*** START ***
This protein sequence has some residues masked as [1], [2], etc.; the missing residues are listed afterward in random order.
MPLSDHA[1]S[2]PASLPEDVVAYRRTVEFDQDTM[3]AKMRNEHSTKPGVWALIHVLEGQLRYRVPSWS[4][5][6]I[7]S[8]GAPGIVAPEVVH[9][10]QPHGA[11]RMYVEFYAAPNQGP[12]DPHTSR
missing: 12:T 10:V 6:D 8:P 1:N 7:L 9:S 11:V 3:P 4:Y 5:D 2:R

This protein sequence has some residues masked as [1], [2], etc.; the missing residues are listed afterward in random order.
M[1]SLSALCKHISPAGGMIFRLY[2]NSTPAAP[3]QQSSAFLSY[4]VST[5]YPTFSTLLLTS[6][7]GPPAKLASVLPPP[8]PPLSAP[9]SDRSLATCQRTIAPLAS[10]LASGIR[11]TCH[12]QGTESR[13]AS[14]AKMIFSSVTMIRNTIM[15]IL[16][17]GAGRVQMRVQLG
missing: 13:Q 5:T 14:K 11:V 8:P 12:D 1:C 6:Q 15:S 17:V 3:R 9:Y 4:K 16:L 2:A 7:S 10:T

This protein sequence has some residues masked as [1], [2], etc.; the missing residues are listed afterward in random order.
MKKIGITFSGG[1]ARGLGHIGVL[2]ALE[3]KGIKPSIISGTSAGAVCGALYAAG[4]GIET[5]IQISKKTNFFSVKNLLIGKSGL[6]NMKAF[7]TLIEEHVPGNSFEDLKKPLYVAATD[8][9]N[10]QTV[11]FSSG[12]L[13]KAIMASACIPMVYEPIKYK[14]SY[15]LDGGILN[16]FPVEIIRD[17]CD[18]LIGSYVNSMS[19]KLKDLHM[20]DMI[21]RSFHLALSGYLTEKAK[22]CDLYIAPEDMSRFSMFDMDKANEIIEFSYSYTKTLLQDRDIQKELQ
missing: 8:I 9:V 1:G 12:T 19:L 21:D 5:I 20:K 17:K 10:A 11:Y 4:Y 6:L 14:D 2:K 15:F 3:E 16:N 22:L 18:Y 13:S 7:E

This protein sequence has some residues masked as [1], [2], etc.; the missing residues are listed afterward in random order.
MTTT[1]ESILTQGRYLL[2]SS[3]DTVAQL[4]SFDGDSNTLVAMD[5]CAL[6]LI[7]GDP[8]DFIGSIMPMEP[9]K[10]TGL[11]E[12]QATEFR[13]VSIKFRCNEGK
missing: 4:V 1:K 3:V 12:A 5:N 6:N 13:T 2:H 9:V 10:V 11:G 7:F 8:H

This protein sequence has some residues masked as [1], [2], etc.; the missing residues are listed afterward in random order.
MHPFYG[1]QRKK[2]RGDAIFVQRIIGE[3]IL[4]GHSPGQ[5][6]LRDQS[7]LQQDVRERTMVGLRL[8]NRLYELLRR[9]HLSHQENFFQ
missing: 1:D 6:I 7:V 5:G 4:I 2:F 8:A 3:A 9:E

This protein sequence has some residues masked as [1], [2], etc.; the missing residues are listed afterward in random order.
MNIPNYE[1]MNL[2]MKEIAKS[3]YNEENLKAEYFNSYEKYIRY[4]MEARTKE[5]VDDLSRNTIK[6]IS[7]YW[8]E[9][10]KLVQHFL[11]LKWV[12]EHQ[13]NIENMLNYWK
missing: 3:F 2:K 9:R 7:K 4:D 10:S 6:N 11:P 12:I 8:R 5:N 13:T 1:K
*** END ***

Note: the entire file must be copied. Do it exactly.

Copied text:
This protein sequence has some residues masked as [1], [2], etc.; the missing residues are listed afterward in random order.
MPLSDHA[1]S[2]PASLPEDVVAYRRTVEFDQDTM[3]AKMRNEHSTKPGVWALIHVLEGQLRYRVPSWS[4][5][6]I[7]S[8]GAPGIVAPEVVH[9][10]QPHGA[11]RMYVEFYAAPNQGP[12]DPHTSR
missing: 12:T 10:V 6:D 8:P 1:N 7:L 9:S 11:V 3:P 4:Y 5:D 2:R

This protein sequence has some residues masked as [1], [2], etc.; the missing residues are listed afterward in random order.
M[1]SLSALCKHISPAGGMIFRLY[2]NSTPAAP[3]QQSSAFLSY[4]VST[5]YPTFSTLLLTS[6][7]GPPAKLASVLPPP[8]PPLSAP[9]SDRSLATCQRTIAPLAS[10]LASGIR[11]TCH[12]QGTESR[13]AS[14]AKMIFSSVTMIRNTIM[15]IL[16][17]GAGRVQMRVQLG
missing: 13:Q 5:T 14:K 11:V 8:P 12:D 1:C 6:Q 15:S 17:V 3:R 9:Y 4:K 16:L 2:A 7:S 10:T

This protein sequence has some residues masked as [1], [2], etc.; the missing residues are listed afterward in random order.
MKKIGITFSGG[1]ARGLGHIGVL[2]ALE[3]KGIKPSIISGTSAGAVCGALYAAG[4]GIET[5]IQISKKTNFFSVKNLLIGKSGL[6]NMKAF[7]TLIEEHVPGNSFEDLKKPLYVAATD[8][9]N[10]QTV[11]FSSG[12]L[13]KAIMASACIPMVYEPIKYK[14]SY[15]LDGGILN[16]FPVEIIRD[17]CD[18]LIGSYVNSMS[19]KLKDLHM[20]DMI[21]RSFHLALSGYLTEKAK[22]CDLYIAPEDMSRFSMFDMDKANEIIEFSYSYTKTLLQDRDIQKELQ
missing: 8:I 9:V 1:G 12:T 19:L 21:D 5:I 20:K 17:K 10:A 11:Y 4:Y 6:L 14:D 2:K 15:F 3:E 16:N 22:L 18:Y 13:S 7:E

This protein sequence has some residues masked as [1], [2], etc.; the missing residues are listed afterward in random order.
MTTT[1]ESILTQGRYLL[2]SS[3]DTVAQL[4]SFDGDSNTLVAMD[5]CAL[6]LI[7]GDP[8]DFIGSIMPMEP[9]K[10]TGL[11]E[12]QATEFR[13]VSIKFRCNEGK
missing: 4:V 1:K 3:V 12:A 5:N 6:N 13:T 2:H 9:V 10:V 11:G 7:F 8:H

This protein sequence has some residues masked as [1], [2], etc.; the missing residues are listed afterward in random order.
MHPFYG[1]QRKK[2]RGDAIFVQRIIGE[3]IL[4]GHSPGQ[5][6]LRDQS[7]LQQDVRERTMVGLRL[8]NRLYELLRR[9]HLSHQENFFQ
missing: 1:D 6:I 7:V 5:G 4:I 2:F 8:A 3:A 9:E

This protein sequence has some residues masked as [1], [2], etc.; the missing residues are listed afterward in random order.
MNIPNYE[1]MNL[2]MKEIAKS[3]YNEENLKAEYFNSYEKYIRY[4]MEARTKE[5]VDDLSRNTIK[6]IS[7]YW[8]E[9][10]KLVQHFL[11]LKWV[12]EHQ[13]NIENMLNYWK
missing: 3:F 2:K 9:R 7:K 4:D 10:S 6:N 11:P 12:I 8:R 5:N 13:T 1:K